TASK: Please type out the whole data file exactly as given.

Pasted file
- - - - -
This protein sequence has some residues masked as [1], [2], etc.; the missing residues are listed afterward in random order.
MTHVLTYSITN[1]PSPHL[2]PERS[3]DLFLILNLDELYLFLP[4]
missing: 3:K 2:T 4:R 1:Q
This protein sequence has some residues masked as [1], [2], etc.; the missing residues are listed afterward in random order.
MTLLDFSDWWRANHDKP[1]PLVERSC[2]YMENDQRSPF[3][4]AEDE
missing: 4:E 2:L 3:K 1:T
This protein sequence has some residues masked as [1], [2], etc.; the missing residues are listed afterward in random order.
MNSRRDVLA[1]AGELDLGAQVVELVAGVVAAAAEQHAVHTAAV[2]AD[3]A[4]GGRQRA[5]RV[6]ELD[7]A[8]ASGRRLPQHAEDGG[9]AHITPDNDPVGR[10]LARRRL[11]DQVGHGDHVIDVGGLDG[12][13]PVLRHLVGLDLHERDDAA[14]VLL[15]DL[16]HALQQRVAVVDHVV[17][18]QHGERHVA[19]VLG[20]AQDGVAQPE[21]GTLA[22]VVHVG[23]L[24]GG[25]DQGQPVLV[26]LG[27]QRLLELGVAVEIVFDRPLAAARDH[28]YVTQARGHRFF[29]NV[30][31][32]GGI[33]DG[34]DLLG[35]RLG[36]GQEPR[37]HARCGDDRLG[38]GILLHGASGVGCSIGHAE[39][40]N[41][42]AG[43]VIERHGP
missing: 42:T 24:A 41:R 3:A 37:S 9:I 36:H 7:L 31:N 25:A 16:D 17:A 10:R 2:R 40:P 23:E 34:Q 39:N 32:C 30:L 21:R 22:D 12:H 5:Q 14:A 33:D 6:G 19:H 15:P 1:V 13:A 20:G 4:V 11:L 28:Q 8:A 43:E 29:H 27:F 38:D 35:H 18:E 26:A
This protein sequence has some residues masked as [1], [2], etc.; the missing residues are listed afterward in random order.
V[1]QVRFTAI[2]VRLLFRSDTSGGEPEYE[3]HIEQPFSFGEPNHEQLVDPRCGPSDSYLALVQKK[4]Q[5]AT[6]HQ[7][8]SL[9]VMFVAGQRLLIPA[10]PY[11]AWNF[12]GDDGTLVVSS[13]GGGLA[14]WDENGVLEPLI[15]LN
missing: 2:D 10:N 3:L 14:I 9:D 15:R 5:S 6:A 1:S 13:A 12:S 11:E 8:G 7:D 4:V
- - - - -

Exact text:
This protein sequence has some residues masked as [1], [2], etc.; the missing residues are listed afterward in random order.
MTHVLTYSITN[1]PSPHL[2]PERS[3]DLFLILNLDELYLFLP[4]
missing: 3:K 2:T 4:R 1:Q
This protein sequence has some residues masked as [1], [2], etc.; the missing residues are listed afterward in random order.
MTLLDFSDWWRANHDKP[1]PLVERSC[2]YMENDQRSPF[3][4]AEDE
missing: 4:E 2:L 3:K 1:T
This protein sequence has some residues masked as [1], [2], etc.; the missing residues are listed afterward in random order.
MNSRRDVLA[1]AGELDLGAQVVELVAGVVAAAAEQHAVHTAAV[2]AD[3]A[4]GGRQRA[5]RV[6]ELD[7]A[8]ASGRRLPQHAEDGG[9]AHITPDNDPVGR[10]LARRRL[11]DQVGHGDHVIDVGGLDG[12][13]PVLRHLVGLDLHERDDAA[14]VLL[15]DL[16]HALQQRVAVVDHVV[17][18]QHGERHVA[19]VLG[20]AQDGVAQPE[21]GTLA[22]VVHVG[23]L[24]GG[25]DQGQPVLV[26]LG[27]QRLLELGVAVEIVFDRPLAAARDH[28]YVTQARGHRFF[29]NV[30][31][32]GGI[33]DG[34]DLLG[35]RLG[36]GQEPR[37]HARCGDDRLG[38]GILLHGASGVGCSIGHAE[39][40]N[41][42]AG[43]VIERHGP
missing: 42:T 24:A 41:R 3:A 37:S 9:I 36:H 7:L 31:N 25:A 16:D 17:A 10:R 2:R 40:P 23:E 34:Q 39:N 32:C 30:L 21:R 22:D 12:H 5:Q 14:A 33:D 6:G 19:H 15:P 1:V 13:A 20:G 4:V 11:L 28:Q 8:A 43:E 29:H 27:F 38:D 35:H 18:E 26:A
This protein sequence has some residues masked as [1], [2], etc.; the missing residues are listed afterward in random order.
V[1]QVRFTAI[2]VRLLFRSDTSGGEPEYE[3]HIEQPFSFGEPNHEQLVDPRCGPSDSYLALVQKK[4]Q[5]AT[6]HQ[7][8]SL[9]VMFVAGQRLLIPA[10]PY[11]AWNF[12]GDDGTLVVSS[13]GGGLA[14]WDENGVLEPLI[15]LN
missing: 2:D 10:N 3:L 14:I 9:D 15:R 5:S 6:A 1:S 13:A 12:S 11:E 8:G 7:D 4:V